Mason, Jones, and others should put aside their megaphones. They should come and discuss the best way to build unity and effective campaigning for Momentum.
Voting was quite closely divided on 3 December, but delegates agreed on a decision-making national conference, to be on 18 February, 25 February, or 4 March. Both local groups and individuals (via the online platform MxV) will be able to submit motions to the conference. The existing Steering Committee will remain in place until after the conference. The 3 December meeting elected a conference arrangements committee.
We were not in the majority on everything, but we are confident that the 3 December decisions will command a broad consensus in most of Momentum’s local groups.
As Michael Chessum, a Momentum Steering Committee member (and not one of us), has said: “[if the meeting was polarised] The Steering Committee has to accept the lion’s share of the responsibility …. By bypassing and undermining the national committee – a body to which it was technically subordinate – the Steering Committee substantially overreached its mandate and infuriated grassroots activists. As a result, attitudes hardened and the regional delegates, who make up a majority of the NC, almost all arrived mandated to vote for a purely delegate-based conference.”
More calm, more space for discussion and appreciation of the hard voluntary work of comrades in the national office and in local groups, fewer meeting-cancellations, fewer attempts to pre-empt decisions, would have helped improve the atmosphere on 3 December. Whether it would have stopped the recent Trotskyist-baiting, we don’t know.
In the media storm, our ideas on imperialism, on Israel-Palestine, on Europe have been misrepresented, and the great warehouse of Stalinist slurs against Trotskyists has been called into use.
Yes, we are Trotskyists. We say what we think, and we organise openly for our ideas. We believe Momentum is a tremendous opportunity for the left. We have played a constructive role in it since it started, in local groups, nationally, and in initiatives like Momentum NHS.
20,000 people have joined Momentum as members since it launched. There are 150 local groups.
Those groups must be allowed the means to develop a democracy – a continuously thinking, adjust, rethinking process of debate and decision-making which evolves a collective majority opinion – and that needs a conference, not just decision-making via online plebiscites run by the Momentum full-time staff.
At the 3 December meeting we supported a successful motion from Momentum Youth and Students for a campaign to make Labour stand firm on freedom of movement and to fight against the Tories’ post-Brexit plans. Momentum should be uniting to put such policies into action, not using the mass media to stir a storm against the 3 December majority.
Some in the 3 December minority oppose a decision-making conference because they think Momentum should not have policy beyond being generically left-wing and pro-Corbyn. There is a case, and we accept it, for moving quite slowly and gently on many policy issues in a new movement like Momentum. But without policies – on issues like freedom of movement, for example – Momentum cannot campaign coherently in local Labour Parties or on the streets (or, as we found this September, in the Labour Party conference).
Otherwise Momentum can only be a support organisation for the current Labour leadership, a database or phone bank for exercises like the leadership elections.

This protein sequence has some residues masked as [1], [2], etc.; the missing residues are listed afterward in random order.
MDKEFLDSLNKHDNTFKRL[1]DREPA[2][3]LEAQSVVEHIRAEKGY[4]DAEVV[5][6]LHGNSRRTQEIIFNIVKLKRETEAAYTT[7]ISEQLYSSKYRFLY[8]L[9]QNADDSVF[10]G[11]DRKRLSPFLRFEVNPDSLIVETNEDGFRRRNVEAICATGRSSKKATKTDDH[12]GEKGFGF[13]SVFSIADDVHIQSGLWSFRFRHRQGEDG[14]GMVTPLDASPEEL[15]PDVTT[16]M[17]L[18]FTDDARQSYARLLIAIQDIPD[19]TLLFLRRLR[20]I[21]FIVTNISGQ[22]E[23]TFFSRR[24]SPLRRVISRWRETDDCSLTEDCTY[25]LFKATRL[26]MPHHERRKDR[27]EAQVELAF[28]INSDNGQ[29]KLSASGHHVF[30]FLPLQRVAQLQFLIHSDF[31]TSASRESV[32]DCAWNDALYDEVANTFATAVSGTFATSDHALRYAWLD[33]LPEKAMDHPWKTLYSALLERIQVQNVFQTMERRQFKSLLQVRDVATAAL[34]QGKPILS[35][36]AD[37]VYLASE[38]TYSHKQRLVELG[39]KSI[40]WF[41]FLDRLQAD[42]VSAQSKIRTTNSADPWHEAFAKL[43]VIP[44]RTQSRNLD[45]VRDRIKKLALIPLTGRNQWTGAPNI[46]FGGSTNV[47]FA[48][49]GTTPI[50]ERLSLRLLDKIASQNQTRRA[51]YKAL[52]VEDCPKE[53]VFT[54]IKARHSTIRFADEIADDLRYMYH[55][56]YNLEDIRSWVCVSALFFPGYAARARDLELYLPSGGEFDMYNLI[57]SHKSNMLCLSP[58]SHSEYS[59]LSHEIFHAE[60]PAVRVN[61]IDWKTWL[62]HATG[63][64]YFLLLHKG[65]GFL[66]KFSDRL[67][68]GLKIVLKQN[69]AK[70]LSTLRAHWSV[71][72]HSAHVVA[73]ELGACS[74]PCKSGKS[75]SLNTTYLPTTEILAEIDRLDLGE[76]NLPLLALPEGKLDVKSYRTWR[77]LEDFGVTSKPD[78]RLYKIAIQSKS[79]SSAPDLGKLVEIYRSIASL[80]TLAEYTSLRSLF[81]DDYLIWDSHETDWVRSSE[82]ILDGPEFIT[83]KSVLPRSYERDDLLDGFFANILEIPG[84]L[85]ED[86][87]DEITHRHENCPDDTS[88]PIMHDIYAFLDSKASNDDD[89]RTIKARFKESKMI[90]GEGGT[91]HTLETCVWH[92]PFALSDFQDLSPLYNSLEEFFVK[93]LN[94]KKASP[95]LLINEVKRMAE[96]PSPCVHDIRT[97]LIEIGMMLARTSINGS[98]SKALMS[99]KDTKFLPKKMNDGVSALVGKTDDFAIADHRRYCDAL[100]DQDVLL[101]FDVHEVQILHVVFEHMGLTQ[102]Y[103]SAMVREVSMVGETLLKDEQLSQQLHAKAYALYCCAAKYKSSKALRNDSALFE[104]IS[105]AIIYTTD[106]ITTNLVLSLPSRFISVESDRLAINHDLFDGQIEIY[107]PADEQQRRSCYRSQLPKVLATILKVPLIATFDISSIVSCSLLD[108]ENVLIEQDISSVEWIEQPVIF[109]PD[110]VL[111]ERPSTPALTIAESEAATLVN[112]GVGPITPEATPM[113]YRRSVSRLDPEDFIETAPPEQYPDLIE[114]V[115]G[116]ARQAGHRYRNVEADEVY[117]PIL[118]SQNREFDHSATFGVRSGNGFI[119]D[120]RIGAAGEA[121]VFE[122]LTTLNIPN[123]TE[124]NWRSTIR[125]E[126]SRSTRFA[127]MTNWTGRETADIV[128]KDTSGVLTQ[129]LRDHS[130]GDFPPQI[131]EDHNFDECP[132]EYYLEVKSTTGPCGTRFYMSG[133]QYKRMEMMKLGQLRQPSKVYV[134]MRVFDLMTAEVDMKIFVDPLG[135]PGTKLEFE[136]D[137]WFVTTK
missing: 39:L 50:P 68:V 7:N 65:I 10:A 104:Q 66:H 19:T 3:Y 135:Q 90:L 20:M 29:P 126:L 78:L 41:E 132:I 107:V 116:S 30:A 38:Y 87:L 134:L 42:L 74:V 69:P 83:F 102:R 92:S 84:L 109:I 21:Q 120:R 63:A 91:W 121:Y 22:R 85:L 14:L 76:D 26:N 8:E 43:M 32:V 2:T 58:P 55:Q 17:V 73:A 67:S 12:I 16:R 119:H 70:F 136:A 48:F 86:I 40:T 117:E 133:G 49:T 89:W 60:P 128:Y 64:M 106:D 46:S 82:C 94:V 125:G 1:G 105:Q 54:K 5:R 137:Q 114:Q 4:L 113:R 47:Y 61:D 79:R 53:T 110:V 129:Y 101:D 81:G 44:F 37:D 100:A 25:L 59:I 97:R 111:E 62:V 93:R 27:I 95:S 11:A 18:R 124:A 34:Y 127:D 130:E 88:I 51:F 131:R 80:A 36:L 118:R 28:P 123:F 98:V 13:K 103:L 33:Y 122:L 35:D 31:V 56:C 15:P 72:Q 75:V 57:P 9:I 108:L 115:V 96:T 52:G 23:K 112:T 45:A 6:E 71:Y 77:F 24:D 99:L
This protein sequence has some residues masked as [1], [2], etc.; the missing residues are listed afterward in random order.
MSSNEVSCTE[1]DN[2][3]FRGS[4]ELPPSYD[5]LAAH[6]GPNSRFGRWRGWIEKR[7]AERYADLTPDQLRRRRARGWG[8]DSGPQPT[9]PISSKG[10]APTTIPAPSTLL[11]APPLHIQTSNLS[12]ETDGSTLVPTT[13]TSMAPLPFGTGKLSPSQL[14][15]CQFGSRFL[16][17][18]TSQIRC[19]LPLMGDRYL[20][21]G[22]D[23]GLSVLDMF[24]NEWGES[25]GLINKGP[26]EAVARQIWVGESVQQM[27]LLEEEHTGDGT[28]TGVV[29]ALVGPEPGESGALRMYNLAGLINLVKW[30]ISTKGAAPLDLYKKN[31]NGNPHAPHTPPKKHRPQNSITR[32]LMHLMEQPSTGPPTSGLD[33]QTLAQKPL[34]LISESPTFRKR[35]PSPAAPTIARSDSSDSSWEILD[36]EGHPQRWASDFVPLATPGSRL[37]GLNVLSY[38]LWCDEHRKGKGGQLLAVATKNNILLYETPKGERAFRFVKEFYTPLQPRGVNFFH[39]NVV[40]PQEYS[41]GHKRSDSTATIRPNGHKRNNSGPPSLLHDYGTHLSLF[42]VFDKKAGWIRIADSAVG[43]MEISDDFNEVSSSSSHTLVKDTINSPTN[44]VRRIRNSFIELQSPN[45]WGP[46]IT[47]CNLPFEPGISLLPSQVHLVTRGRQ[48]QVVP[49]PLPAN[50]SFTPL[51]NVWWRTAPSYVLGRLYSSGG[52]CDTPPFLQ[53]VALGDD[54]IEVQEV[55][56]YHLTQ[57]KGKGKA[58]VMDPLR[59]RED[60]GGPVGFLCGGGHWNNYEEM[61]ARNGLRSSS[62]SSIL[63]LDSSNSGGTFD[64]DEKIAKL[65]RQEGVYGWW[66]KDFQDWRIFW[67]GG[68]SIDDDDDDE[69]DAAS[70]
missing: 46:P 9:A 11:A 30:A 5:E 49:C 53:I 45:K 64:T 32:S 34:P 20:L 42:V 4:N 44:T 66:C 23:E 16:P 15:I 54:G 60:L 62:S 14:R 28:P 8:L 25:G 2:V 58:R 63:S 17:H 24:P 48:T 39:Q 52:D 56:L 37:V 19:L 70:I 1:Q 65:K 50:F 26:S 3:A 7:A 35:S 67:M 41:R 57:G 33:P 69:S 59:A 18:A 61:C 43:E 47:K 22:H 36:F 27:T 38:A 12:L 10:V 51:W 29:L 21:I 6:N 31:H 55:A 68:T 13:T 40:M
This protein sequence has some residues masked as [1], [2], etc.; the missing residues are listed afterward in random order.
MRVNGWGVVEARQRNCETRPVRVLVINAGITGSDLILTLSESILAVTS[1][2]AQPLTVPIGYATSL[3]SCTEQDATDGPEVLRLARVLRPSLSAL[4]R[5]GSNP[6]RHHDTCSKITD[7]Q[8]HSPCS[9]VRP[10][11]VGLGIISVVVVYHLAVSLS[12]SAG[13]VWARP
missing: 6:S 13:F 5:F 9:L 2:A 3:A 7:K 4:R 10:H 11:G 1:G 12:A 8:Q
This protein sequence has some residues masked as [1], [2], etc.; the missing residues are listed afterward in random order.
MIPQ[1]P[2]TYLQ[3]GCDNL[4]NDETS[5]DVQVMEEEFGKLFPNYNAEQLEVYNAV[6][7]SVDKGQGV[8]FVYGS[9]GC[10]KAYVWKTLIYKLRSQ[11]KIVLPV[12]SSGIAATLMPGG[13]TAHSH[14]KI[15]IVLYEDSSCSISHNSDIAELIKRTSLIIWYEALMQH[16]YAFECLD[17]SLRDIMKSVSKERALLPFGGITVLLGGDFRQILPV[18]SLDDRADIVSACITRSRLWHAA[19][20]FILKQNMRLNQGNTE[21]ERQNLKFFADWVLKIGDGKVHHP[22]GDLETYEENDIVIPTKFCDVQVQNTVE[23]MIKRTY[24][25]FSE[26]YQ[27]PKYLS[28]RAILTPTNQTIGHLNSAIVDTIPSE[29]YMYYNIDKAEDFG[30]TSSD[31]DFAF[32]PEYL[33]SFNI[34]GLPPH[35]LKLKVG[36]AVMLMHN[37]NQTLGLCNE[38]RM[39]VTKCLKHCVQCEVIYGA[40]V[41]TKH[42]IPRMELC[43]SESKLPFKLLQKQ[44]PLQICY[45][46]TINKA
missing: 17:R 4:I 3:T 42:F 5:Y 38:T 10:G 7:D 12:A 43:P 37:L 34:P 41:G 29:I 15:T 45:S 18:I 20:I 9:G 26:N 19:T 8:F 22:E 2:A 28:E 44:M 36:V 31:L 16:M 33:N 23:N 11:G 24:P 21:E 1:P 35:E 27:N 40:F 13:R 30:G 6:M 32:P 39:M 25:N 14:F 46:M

Let’s go forward to build Momentum, build the Labour Party, resist the Compliance Unit’s purges, fight the Tories, and argue for socialist policies. Those who disagree with the decisions at the National Committee should discuss within Momentum: on our side, they will find no closed doors, and a strong will for unity.
Jon Lansman has vowed to remain in a senior post at Momentum despite the series of rows over internal democracy..
More on Labour List.
And: The nuclear option. (Weekly Worker) While Jon Lansman considers ending it all, the left majority needs to press home its advantage, urges Carla Roberts of Labour Party Marxists
it is excellent that the left, pro-democratic wing of Momentum has managed to win a few votes on the NC – clearly, it is all still to play for. But, as long as comrade Lansman is in charge of the organisation, it cannot be anything more than a fan club for Jeremy Corbyn. And not a very dynamic or effective one at that.
We note that the Socialist Party (ex-Militant) have become professional whingers about their exclusion from this tussle,
Momentum left meeting excludes socialists.
Nor does it bode well for the future of Momentum that I was excluded from this meeting for being a Socialist Party member. I am a member of Momentum and have been trying to bring people together in my area in a Momentum group, yet I was told by Nick Wrack – himself undemocratically excluded from the Labour Party – that I cannot be a member of Momentum and a member of the Socialist Party. When I argued against this I was told it would be put to a vote of the meeting. It was voted down without me even being able to put my case.
Wot the popular masses want to know about is not the whines of a sect that would love to join in a faction fight but can’t.
It’s the position of the Liaison Committee for the Fourth International (LCFI) and its esteemed leading cadre, Gerry Downing.
This group, Socialist Fight, is, it is said, active in Momentum.
From its branch in Brent (where is is claimed it acts as an ally of the mighty ‘Brent Soviet’), its Brazilian allies, and its affiliated section on Pluto, the LCFI is a force to be reckoned with.
Yesterday cde Downing was wibbly-wobbling in his support for the AWL.
They have only issued the briefest of statements,
…would oppose the AWL on Israel and imperialism in general but support then in the battle to democratise Momentum against Lansman. And that will win to a large degree, far more than Lansman wanted at any rate.
Meanwhile the LCFI is fully engaged in the international struggle:
Quite a list!